You’ll also want to ensure it provides commission-free trading of U.S. stocks—most major brokerages do now—and has offerings that will help you meet any other financial or investment objectives, like fractional share investing or tools to help you save and invest better.
Figure Out How Much You Want to Invest
Even Warren Buffett doesn’t have a limitless amount of money to devote to Berkshire. To determine how much to invest in BRK.A or BRK.B, ask yourself these four questions:
- What’s your budget? You should never invest money you need to cover your expenses. After you’ve set aside money for those and an emergency fund, if you don’t already have one, you can invest anything else that’s left to reach your wealth-building goals.
- What’s BRK.A or BRK.B’s current price? With fractional shares, of course, BRK’s price may be less of a determining factor, but if your brokerage doesn’t allow for you to buy portions of whole stocks, you’ll likely need to aim for BRK.B shares.
- What’s your investing strategy? People generally invest one of two main ways: They put down a large initial amount or regularly invest smaller amounts over months and years. This second process, called dollar-cost averaging, may help you pay a lower average price per share overall as well as can decrease the level of risk you take on at any time.
- What about your other investments? Chances are BRK isn’t your first or only investment purchase. You’ll want to evaluate how it fits in with your other investments and strategies.
Determine Your Order Type and Place Your Order
Once you have a brokerage account open and decide when to invest, it’s time to create your purchase order. If you want to make things simple, you can use a market order to buy your shares at the current price whenever you place your order.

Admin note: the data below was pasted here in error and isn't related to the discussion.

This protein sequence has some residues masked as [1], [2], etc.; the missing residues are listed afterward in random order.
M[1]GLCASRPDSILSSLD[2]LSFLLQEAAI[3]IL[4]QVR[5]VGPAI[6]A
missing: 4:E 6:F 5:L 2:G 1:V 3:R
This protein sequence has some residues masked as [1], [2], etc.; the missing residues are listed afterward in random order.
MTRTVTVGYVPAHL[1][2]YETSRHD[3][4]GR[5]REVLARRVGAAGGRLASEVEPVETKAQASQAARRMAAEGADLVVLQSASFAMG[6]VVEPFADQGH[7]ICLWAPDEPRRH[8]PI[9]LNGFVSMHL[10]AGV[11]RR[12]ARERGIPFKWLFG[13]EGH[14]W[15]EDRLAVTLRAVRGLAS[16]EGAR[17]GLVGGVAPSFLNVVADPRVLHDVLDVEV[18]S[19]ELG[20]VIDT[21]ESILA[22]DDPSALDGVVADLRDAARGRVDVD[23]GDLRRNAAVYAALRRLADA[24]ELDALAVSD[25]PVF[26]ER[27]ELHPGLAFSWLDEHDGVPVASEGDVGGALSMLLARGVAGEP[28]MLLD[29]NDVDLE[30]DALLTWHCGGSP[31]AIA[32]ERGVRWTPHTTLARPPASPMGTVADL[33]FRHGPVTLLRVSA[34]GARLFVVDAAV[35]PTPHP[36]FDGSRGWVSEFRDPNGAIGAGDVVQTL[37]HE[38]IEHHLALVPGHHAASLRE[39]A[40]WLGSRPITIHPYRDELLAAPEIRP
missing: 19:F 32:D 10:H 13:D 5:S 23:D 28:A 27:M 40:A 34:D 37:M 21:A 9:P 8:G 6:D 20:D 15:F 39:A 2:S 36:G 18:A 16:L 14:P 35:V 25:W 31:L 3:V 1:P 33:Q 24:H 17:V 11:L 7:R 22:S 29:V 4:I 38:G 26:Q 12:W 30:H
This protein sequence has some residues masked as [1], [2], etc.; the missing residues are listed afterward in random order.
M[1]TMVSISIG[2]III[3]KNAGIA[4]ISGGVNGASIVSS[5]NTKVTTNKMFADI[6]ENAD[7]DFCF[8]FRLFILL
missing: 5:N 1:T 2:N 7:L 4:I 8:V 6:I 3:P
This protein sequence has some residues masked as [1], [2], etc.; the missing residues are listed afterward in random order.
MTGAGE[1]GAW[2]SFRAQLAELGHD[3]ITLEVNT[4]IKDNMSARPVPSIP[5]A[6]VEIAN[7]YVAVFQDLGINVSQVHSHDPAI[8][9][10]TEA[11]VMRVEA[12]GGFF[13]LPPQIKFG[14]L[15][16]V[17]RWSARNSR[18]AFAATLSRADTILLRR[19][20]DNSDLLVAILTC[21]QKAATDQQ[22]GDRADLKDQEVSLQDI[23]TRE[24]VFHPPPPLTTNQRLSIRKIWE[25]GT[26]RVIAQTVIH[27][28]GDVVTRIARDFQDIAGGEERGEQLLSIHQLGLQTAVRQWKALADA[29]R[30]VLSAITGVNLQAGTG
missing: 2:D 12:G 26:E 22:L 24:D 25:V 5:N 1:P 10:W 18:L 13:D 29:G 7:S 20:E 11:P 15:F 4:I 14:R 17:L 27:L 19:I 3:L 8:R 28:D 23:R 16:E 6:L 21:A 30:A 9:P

If you’re a more sophisticated investor, or only want to invest if you can buy shares at a certain price, then you might consider using a limit or stop-limit order, which only enact trades when specific pricing conditions are met. Just know when you do this that it’s possible the stock may move away from the price you set as your limit, meaning you may not wind up with any shares.
Evaluate Berkshire Hathaway’s Performance
Investing isn’t a one-and-done activity. You’ll want to check in on how your Berkshire Hathaway investment is performing over time to make sure you’re on track to meet your goals and determine if you want to buy, sell or hold steady with BRK.
First, find its rate of annual return. This way you’ll have a data point that you can compare to other stocks and benchmarks like the S&P 500 and Nasdaq Composite Index. You may also want to revisit the fundamental data you looked at earlier to see how these figures develop over time.
How to Sell Berkshire Hathaway Shares
If you decide you’re ready to move out of your position in Berkshire, selling your shares is as easy as buying them. Again, you’ll have the option of selling at the market price or using stop or limit orders if you only want to sell at or above a certain price.
More importantly when selling, though, is the need to be mindful of taxes. If you bought your shares in a retirement account, then you don’t need to worry about this. But if you bought your shares in a normal brokerage account and will be making a profit, then you may incur capital gains taxes. (If you’re selling at a loss, on the other hand, you may be able to claim it for tax-loss harvesting purposes.)
If you’re likely to see large gains, make sure you speak with an accountant so you’re aware of the tax consequences you may incur.
Other Ways to Invest in Berkshire Hathaway
Berkshire Hathaway is an extremely large company. On its own, it’s about the ninth largest component of the S&P 500, meaning just about any large-cap index fund or exchange-traded fund (ETF) will have some amount of exposure to BRK.
For long-term passive investors, like those saving for retirement, these funds can be prime investment opportunities. Not only do they provide you with the growth potential of hundreds of companies, but they also minimize the risk that you may lose money on any one investment.